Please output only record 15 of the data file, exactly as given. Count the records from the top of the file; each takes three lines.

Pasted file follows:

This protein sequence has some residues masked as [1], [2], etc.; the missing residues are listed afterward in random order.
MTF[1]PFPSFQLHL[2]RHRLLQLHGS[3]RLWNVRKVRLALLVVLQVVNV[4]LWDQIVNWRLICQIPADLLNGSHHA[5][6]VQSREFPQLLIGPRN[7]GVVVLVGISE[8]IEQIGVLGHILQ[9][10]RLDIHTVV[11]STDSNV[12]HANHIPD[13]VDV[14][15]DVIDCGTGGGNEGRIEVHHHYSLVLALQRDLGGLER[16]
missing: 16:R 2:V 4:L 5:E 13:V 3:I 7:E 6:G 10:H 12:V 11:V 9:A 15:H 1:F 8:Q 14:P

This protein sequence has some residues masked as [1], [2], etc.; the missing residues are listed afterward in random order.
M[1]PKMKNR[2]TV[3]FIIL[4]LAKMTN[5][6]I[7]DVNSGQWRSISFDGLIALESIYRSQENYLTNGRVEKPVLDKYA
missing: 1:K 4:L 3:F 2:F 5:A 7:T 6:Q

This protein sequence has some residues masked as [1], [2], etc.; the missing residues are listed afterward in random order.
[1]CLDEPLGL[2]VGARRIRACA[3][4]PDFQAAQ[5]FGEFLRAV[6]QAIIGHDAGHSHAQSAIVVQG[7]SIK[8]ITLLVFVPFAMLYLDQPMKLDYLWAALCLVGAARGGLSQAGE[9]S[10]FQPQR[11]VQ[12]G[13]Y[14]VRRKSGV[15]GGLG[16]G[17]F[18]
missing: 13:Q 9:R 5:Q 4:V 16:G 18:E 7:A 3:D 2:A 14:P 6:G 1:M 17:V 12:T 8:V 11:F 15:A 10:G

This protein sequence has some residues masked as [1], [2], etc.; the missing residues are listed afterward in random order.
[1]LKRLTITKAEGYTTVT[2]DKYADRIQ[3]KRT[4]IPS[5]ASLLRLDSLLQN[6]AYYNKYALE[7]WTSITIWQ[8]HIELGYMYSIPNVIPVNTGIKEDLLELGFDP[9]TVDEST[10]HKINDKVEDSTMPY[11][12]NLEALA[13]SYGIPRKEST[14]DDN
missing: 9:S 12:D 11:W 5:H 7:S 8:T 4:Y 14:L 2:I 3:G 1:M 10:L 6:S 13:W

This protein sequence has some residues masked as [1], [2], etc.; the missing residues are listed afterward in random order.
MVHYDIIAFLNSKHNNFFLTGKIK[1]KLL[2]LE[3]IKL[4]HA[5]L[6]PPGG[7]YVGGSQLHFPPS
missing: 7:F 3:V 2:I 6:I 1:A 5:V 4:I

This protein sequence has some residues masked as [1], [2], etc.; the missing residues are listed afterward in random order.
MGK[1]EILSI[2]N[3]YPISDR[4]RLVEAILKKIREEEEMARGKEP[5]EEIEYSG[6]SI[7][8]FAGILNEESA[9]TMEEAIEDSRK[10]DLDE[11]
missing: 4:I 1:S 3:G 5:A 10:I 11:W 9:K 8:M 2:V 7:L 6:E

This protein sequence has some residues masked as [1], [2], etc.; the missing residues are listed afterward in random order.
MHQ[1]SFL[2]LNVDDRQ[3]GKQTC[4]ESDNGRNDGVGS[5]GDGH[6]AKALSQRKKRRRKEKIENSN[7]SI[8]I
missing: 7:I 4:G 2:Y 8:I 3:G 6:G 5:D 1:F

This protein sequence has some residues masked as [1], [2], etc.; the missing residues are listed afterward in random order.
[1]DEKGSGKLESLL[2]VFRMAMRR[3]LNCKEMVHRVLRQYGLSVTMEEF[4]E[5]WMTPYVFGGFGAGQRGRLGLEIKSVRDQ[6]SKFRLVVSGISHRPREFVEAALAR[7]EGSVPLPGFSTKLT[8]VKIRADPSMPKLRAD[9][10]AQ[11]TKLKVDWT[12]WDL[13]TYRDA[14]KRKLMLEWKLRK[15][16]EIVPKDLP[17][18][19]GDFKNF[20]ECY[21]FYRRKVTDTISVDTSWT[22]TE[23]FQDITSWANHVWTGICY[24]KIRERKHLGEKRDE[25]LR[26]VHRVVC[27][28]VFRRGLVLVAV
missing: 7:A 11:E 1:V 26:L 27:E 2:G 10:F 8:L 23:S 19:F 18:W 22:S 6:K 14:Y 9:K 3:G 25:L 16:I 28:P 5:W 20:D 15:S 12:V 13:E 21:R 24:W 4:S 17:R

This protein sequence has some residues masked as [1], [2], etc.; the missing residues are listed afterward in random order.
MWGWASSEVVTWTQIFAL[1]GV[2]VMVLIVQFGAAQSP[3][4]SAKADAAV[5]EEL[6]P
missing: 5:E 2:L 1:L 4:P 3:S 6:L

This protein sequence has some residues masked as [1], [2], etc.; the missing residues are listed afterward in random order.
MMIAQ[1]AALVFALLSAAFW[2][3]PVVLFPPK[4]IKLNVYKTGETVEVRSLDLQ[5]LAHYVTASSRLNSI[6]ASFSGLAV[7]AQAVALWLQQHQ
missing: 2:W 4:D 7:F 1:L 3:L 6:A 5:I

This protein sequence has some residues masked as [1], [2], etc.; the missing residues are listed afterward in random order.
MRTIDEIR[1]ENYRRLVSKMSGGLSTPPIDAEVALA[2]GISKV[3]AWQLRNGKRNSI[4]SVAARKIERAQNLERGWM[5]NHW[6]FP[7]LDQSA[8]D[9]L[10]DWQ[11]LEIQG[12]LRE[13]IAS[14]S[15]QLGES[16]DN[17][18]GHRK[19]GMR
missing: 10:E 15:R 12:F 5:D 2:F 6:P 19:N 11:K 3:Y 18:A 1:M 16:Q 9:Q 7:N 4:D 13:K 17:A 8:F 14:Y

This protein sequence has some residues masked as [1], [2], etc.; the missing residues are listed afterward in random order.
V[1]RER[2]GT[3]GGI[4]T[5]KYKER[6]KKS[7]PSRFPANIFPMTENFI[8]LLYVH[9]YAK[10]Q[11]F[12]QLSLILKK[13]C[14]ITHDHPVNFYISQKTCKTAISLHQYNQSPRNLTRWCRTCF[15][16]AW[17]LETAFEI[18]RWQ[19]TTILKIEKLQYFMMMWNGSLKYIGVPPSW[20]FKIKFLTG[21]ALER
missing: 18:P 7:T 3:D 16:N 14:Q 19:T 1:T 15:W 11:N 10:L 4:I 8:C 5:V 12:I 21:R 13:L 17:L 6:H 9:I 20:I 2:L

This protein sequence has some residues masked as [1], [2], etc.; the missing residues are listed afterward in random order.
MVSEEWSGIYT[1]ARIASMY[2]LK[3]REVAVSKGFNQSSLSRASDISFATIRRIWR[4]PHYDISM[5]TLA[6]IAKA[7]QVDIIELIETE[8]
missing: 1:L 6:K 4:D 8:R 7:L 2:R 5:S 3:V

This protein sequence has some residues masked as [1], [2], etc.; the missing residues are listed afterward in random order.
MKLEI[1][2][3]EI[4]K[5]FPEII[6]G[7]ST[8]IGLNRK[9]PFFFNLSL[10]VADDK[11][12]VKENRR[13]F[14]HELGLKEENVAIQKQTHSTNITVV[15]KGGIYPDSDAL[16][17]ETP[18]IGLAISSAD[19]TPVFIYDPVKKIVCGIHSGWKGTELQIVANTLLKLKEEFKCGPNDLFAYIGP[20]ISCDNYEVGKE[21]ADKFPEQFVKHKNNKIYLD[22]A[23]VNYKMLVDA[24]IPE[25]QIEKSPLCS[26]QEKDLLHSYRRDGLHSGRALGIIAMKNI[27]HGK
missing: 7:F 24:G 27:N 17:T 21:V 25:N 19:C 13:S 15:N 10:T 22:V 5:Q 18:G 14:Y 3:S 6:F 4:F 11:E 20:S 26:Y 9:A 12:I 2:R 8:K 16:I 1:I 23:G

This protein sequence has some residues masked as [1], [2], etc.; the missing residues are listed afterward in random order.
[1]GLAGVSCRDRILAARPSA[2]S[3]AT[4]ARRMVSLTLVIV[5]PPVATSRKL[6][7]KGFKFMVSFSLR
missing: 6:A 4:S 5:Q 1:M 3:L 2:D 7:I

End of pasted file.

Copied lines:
This protein sequence has some residues masked as [1], [2], etc.; the missing residues are listed afterward in random order.
[1]GLAGVSCRDRILAARPSA[2]S[3]AT[4]ARRMVSLTLVIV[5]PPVATSRKL[6][7]KGFKFMVSFSLR
missing: 6:A 4:S 5:Q 1:M 3:L 2:D 7:I